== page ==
Everyone has seen someone spinning plates. It used to be a clever act for variety TV shows and I first saw it at the circus. Plate spinning is a particular type of circus trick where you take a dinner plate on a thin wooden stick, then start the plate spin. The spinner wobbles the stick to keep the momentum going. The greater the skill, the more plates you can spin.

The timing must be precise – you must know when to wobble the stick and how much. Get it wrong and that plate will smash. It needs finess to keep each one moving forward.

Running a business a little akin to spinning a plate. There is simply nothing quite a liberating or frightening as grasping the nettle and hanging out your own shingle.

Unfortunately it is a sad fact of life that 95% of new business ventures fail within 7 years, and the majority of these fail earlier.

Small and medium businesses are the lifeblood of most economies, and some of those will be the big businesses of tomorrow. Those that will be successful will know the right things to focus on. Those that don’t find these things will face dire consequences – losing a home, a spouse or both.

Taking an opportunity – being entrepreneurial – is a mindset that will become taught in schools. However an undergraduate or post-graduate degree – or MBA for that matter – doesn’t provide the fundamental common sense basics that are the key to running a successful business.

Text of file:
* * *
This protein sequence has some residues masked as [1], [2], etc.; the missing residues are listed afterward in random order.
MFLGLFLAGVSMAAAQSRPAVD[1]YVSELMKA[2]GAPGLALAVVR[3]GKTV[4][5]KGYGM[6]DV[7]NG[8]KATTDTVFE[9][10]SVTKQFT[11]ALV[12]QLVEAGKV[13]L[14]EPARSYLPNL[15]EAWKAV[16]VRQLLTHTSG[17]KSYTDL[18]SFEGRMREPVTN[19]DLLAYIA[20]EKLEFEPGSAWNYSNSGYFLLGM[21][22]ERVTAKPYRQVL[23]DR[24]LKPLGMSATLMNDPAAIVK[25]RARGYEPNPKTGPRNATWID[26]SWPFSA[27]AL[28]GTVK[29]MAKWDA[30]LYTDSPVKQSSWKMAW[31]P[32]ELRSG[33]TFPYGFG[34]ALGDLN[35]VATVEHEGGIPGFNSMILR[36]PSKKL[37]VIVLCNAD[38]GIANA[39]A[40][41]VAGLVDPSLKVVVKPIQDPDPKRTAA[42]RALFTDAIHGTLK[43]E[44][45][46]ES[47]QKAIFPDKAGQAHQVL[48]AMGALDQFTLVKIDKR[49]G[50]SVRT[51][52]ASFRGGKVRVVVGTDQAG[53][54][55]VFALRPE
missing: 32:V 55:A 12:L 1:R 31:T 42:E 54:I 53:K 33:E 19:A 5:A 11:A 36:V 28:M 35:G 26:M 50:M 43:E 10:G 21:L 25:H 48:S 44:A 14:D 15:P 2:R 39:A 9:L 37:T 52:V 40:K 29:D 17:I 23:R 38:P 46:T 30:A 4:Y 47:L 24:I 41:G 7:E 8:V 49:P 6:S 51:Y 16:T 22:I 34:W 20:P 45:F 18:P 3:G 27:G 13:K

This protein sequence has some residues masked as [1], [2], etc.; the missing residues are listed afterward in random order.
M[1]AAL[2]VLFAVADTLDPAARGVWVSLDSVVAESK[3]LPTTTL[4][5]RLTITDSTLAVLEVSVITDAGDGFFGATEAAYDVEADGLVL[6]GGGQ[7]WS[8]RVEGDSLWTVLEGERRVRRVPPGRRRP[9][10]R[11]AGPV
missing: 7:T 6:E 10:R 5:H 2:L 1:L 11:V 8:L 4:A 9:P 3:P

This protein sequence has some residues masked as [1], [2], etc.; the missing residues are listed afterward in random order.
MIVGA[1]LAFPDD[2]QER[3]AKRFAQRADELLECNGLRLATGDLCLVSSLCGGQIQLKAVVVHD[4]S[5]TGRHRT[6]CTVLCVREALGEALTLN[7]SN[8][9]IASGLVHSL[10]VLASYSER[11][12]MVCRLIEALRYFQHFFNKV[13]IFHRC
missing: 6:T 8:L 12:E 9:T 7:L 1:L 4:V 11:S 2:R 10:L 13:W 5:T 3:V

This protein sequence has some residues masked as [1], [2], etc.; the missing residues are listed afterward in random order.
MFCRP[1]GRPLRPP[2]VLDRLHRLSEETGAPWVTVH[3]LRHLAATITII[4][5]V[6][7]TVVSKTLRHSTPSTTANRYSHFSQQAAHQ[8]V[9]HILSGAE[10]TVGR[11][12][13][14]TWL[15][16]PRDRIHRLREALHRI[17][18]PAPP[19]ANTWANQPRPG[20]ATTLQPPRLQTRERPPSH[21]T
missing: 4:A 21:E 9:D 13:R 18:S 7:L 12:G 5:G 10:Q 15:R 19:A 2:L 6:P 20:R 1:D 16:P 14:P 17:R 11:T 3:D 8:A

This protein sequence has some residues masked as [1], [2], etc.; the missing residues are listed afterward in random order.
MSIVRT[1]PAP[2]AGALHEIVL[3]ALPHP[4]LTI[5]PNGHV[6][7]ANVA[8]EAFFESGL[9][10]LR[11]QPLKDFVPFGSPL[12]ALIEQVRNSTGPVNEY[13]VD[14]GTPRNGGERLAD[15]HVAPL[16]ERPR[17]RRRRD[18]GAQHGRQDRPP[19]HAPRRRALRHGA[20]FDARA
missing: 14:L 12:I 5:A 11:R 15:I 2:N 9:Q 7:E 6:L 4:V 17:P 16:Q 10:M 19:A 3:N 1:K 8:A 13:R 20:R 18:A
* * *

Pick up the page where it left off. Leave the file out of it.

I contend that many small business problems are the same as large business problems – just the number of zero’s is different, and the consequences of collapse more dire for the small business individuals concerned.

Part of the problem for entrepreneurs is the way they learn. They often tend to be the least formally educated within their business. They take a learning by doing – and by doing a lot – approach. They are interested in the problems others face and how they have dealt with them, and anecdotes are the key to the way they quickly grasp the nuances of complex problems.

So this book is intended to provide a common sense guide to business. Adopt these into your business and you will be a long way towards success.

Have you ever wondered what a good business should smell like?

I attended a conference in November 1999 on ecommerce with a premonition that something was going to change my career as a result. The something was Bill Daring, and after a 5 minute chat, and a 10 minute demonstration my life changed direction. I was told that in 12 months I would never be able to work for someone ever again. Nervously I leapt from the precipice and proceeded on the journey.

We proceeded to “star trek” the development of a business. With impecible timing, we opened the door in Australia just 4 weeks prior to the tech wreck.

For me this ended up as a fabulous and interesting journey that was and continues to be all about perspectives and the important things in both business and life. This blog is intended to include stories and anecdotes from direct experience in business – and have been supplied with either a tone of seriousness or with laughter which will be appreciated by anyone associated with Bill Daring.

I hope you enjoy it…

Justin Davies